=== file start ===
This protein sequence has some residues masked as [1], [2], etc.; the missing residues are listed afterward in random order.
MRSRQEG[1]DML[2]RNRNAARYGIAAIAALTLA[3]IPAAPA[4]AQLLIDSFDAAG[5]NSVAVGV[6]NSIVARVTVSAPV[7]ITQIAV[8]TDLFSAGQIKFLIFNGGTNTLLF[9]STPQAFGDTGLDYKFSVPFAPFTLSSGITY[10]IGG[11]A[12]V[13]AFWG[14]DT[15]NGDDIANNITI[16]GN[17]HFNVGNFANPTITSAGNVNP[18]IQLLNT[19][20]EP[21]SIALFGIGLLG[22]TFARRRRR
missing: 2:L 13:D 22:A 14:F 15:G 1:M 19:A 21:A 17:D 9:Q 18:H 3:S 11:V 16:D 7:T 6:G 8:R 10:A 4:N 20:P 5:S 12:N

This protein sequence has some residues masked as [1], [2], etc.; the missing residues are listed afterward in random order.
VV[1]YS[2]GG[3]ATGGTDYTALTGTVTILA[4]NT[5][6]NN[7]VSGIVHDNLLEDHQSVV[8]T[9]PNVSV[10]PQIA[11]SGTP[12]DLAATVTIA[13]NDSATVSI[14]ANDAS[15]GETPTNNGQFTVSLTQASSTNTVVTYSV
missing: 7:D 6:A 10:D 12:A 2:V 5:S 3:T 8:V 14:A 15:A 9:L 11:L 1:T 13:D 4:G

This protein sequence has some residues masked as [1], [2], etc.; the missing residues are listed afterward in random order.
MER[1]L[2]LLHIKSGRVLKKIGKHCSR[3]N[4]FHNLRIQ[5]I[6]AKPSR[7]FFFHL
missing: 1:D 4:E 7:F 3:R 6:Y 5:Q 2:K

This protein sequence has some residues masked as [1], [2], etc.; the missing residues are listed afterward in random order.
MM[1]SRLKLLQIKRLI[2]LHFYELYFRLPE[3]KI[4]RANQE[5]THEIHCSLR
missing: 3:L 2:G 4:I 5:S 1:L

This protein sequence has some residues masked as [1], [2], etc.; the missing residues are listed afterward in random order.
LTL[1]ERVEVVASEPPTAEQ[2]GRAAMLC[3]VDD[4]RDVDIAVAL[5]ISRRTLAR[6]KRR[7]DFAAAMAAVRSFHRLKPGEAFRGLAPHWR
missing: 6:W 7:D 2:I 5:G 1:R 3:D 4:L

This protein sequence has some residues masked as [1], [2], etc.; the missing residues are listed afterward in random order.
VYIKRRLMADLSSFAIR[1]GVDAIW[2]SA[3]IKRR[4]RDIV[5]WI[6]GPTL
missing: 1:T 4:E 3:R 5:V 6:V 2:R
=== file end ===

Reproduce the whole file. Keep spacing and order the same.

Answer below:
This protein sequence has some residues masked as [1], [2], etc.; the missing residues are listed afterward in random order.
MRSRQEG[1]DML[2]RNRNAARYGIAAIAALTLA[3]IPAAPA[4]AQLLIDSFDAAG[5]NSVAVGV[6]NSIVARVTVSAPV[7]ITQIAV[8]TDLFSAGQIKFLIFNGGTNTLLF[9]STPQAFGDTGLDYKFSVPFAPFTLSSGITY[10]IGG[11]A[12]V[13]AFWG[14]DT[15]NGDDIANNITI[16]GN[17]HFNVGNFANPTITSAGNVNP[18]IQLLNT[19][20]EP[21]SIALFGIGLLG[22]TFARRRRR
missing: 2:L 13:D 22:A 14:F 15:G 1:M 19:A 21:A 17:D 9:Q 18:H 3:S 11:V 16:D 7:T 6:G 8:R 10:A 4:N 20:P 5:S 12:N

This protein sequence has some residues masked as [1], [2], etc.; the missing residues are listed afterward in random order.
VV[1]YS[2]GG[3]ATGGTDYTALTGTVTILA[4]NT[5][6]NN[7]VSGIVHDNLLEDHQSVV[8]T[9]PNVSV[10]PQIA[11]SGTP[12]DLAATVTIA[13]NDSATVSI[14]ANDAS[15]GETPTNNGQFTVSLTQASSTNTVVTYSV
missing: 7:D 6:A 10:D 12:A 2:V 5:S 3:T 8:V 14:A 15:A 9:L 11:L 1:T 13:D 4:G

This protein sequence has some residues masked as [1], [2], etc.; the missing residues are listed afterward in random order.
MER[1]L[2]LLHIKSGRVLKKIGKHCSR[3]N[4]FHNLRIQ[5]I[6]AKPSR[7]FFFHL
missing: 1:D 4:E 7:F 3:R 6:Y 5:Q 2:K

This protein sequence has some residues masked as [1], [2], etc.; the missing residues are listed afterward in random order.
MM[1]SRLKLLQIKRLI[2]LHFYELYFRLPE[3]KI[4]RANQE[5]THEIHCSLR
missing: 3:L 2:G 4:I 5:S 1:L

This protein sequence has some residues masked as [1], [2], etc.; the missing residues are listed afterward in random order.
LTL[1]ERVEVVASEPPTAEQ[2]GRAAMLC[3]VDD[4]RDVDIAVAL[5]ISRRTLAR[6]KRR[7]DFAAAMAAVRSFHRLKPGEAFRGLAPHWR
missing: 6:W 7:D 2:I 5:G 1:R 3:D 4:L

This protein sequence has some residues masked as [1], [2], etc.; the missing residues are listed afterward in random order.
VYIKRRLMADLSSFAIR[1]GVDAIW[2]SA[3]IKRR[4]RDIV[5]WI[6]GPTL
missing: 1:T 4:E 3:R 5:V 6:V 2:R